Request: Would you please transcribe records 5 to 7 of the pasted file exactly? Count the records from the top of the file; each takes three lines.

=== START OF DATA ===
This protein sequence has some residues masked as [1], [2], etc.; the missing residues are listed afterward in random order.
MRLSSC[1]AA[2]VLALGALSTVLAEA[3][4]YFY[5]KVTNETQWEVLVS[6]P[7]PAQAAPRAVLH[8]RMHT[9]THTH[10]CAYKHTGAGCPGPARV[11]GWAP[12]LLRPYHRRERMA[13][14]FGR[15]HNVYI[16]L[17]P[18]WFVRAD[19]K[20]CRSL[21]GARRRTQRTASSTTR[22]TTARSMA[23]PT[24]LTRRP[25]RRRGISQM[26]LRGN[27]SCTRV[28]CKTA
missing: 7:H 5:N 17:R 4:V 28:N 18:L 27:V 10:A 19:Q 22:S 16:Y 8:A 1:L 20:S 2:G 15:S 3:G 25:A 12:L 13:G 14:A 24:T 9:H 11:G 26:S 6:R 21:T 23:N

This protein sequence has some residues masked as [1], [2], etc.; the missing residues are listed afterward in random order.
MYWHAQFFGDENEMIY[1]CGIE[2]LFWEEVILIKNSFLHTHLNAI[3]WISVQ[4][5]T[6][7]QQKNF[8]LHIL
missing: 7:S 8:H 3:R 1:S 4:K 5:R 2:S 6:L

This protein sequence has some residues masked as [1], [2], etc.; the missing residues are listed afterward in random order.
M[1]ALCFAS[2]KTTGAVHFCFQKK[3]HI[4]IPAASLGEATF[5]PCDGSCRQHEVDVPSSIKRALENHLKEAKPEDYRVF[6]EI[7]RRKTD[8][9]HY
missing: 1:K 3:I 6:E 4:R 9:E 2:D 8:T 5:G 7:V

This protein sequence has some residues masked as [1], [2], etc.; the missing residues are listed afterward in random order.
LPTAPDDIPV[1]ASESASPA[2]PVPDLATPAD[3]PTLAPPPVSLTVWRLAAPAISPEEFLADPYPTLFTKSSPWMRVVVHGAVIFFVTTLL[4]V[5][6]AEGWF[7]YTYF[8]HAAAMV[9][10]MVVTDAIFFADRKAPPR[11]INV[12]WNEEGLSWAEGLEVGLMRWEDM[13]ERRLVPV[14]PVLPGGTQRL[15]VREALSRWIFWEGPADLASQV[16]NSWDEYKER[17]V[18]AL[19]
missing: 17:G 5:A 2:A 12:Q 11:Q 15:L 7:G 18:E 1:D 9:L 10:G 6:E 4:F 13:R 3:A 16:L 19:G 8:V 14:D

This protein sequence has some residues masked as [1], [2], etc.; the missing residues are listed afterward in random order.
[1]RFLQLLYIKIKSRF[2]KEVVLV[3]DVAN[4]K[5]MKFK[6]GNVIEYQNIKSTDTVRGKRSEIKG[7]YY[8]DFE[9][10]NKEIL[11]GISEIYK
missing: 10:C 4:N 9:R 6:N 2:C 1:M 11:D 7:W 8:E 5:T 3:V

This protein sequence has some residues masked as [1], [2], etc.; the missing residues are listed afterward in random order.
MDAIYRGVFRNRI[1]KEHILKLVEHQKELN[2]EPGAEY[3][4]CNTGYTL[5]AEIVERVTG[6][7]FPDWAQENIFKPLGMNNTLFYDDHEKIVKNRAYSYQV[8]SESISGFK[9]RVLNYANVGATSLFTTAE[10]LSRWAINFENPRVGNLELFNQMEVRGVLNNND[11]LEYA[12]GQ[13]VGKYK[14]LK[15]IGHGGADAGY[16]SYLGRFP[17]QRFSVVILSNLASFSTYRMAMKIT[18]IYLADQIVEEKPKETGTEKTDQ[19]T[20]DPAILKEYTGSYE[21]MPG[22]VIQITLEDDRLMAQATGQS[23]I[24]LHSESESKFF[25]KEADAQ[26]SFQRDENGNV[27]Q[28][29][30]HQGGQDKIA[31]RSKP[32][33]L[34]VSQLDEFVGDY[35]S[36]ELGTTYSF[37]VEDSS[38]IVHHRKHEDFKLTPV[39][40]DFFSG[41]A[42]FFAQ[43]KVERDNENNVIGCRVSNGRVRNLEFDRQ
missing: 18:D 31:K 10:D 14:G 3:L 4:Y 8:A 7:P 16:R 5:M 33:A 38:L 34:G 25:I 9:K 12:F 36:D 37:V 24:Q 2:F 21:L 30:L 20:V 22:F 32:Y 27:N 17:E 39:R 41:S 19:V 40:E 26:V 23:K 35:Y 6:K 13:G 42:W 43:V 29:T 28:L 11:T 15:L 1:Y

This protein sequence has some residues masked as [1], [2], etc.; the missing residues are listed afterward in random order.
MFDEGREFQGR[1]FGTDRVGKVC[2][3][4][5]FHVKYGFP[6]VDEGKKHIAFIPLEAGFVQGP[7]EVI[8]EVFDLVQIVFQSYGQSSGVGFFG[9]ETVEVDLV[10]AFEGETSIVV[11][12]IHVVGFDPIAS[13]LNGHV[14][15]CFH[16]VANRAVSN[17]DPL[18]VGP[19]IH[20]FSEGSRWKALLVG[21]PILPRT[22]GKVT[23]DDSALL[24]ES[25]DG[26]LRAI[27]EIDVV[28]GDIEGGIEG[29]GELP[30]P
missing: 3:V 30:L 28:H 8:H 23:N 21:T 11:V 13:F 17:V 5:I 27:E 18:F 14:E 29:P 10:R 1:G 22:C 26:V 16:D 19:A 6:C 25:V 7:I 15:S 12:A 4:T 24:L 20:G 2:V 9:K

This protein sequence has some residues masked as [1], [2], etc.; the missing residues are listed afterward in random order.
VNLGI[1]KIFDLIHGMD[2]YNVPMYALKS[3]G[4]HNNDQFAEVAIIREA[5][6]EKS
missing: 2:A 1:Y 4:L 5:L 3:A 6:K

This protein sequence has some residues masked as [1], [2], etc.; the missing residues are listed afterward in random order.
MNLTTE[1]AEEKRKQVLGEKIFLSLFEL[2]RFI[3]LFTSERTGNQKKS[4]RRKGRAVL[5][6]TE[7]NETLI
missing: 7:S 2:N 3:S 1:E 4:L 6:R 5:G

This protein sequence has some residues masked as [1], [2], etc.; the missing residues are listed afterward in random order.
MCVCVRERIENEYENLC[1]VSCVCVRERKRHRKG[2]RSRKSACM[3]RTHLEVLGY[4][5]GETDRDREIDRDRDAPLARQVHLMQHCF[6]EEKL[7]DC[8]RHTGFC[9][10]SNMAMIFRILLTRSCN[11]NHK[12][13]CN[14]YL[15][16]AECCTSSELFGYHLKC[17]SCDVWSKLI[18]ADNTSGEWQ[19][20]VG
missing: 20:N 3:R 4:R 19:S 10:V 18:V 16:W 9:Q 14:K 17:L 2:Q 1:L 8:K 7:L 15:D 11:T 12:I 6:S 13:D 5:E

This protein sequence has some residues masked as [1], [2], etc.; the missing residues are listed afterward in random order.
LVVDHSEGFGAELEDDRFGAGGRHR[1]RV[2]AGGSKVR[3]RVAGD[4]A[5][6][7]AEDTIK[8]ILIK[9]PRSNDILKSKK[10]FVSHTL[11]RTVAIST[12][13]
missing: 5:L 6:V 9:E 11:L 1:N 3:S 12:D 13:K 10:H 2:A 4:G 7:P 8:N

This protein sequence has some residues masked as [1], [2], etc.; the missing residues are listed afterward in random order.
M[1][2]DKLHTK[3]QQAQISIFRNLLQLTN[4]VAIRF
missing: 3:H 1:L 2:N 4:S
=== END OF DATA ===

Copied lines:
This protein sequence has some residues masked as [1], [2], etc.; the missing residues are listed afterward in random order.
[1]RFLQLLYIKIKSRF[2]KEVVLV[3]DVAN[4]K[5]MKFK[6]GNVIEYQNIKSTDTVRGKRSEIKG[7]YY[8]DFE[9][10]NKEIL[11]GISEIYK
missing: 10:C 4:N 9:R 6:N 2:C 1:M 11:D 7:W 8:E 5:T 3:V

This protein sequence has some residues masked as [1], [2], etc.; the missing residues are listed afterward in random order.
MDAIYRGVFRNRI[1]KEHILKLVEHQKELN[2]EPGAEY[3][4]CNTGYTL[5]AEIVERVTG[6][7]FPDWAQENIFKPLGMNNTLFYDDHEKIVKNRAYSYQV[8]SESISGFK[9]RVLNYANVGATSLFTTAE[10]LSRWAINFENPRVGNLELFNQMEVRGVLNNND[11]LEYA[12]GQ[13]VGKYK[14]LK[15]IGHGGADAGY[16]SYLGRFP[17]QRFSVVILSNLASFSTYRMAMKIT[18]IYLADQIVEEKPKETGTEKTDQ[19]T[20]DPAILKEYTGSYE[21]MPG[22]VIQITLEDDRLMAQATGQS[23]I[24]LHSESESKFF[25]KEADAQ[26]SFQRDENGNV[27]Q[28][29][30]HQGGQDKIA[31]RSKP[32][33]L[34]VSQLDEFVGDY[35]S[36]ELGTTYSF[37]VEDSS[38]IVHHRKHEDFKLTPV[39][40]DFFSG[41]A[42]FFAQ[43]KVERDNENNVIGCRVSNGRVRNLEFDRQ
missing: 18:D 31:K 10:D 14:G 3:L 4:Y 8:A 7:P 16:R 5:M 33:A 38:L 34:G 25:I 9:K 12:F 36:D 37:V 24:Q 2:F 21:L 30:L 20:V 22:F 32:Y 27:N 17:E 39:R 41:S 19:V 40:E 26:V 23:K 35:Y 6:K 13:G 42:W 43:V 29:T 28:L 11:T 15:L 1:Y

This protein sequence has some residues masked as [1], [2], etc.; the missing residues are listed afterward in random order.
MFDEGREFQGR[1]FGTDRVGKVC[2][3][4][5]FHVKYGFP[6]VDEGKKHIAFIPLEAGFVQGP[7]EVI[8]EVFDLVQIVFQSYGQSSGVGFFG[9]ETVEVDLV[10]AFEGETSIVV[11][12]IHVVGFDPIAS[13]LNGHV[14][15]CFH[16]VANRAVSN[17]DPL[18]VGP[19]IH[20]FSEGSRWKALLVG[21]PILPRT[22]GKVT[23]DDSALL[24]ES[25]DG[26]LRAI[27]EIDVV[28]GDIEGGIEG[29]GELP[30]P
missing: 3:V 30:L 28:H 8:H 23:N 21:T 11:V 13:F 17:V 5:I 27:E 18:F 14:E 29:P 10:R 1:G 22:C 26:V 16:D 19:A 6:C 25:V 7:I 15:S 12:A 4:T 24:L 20:G 2:V 9:K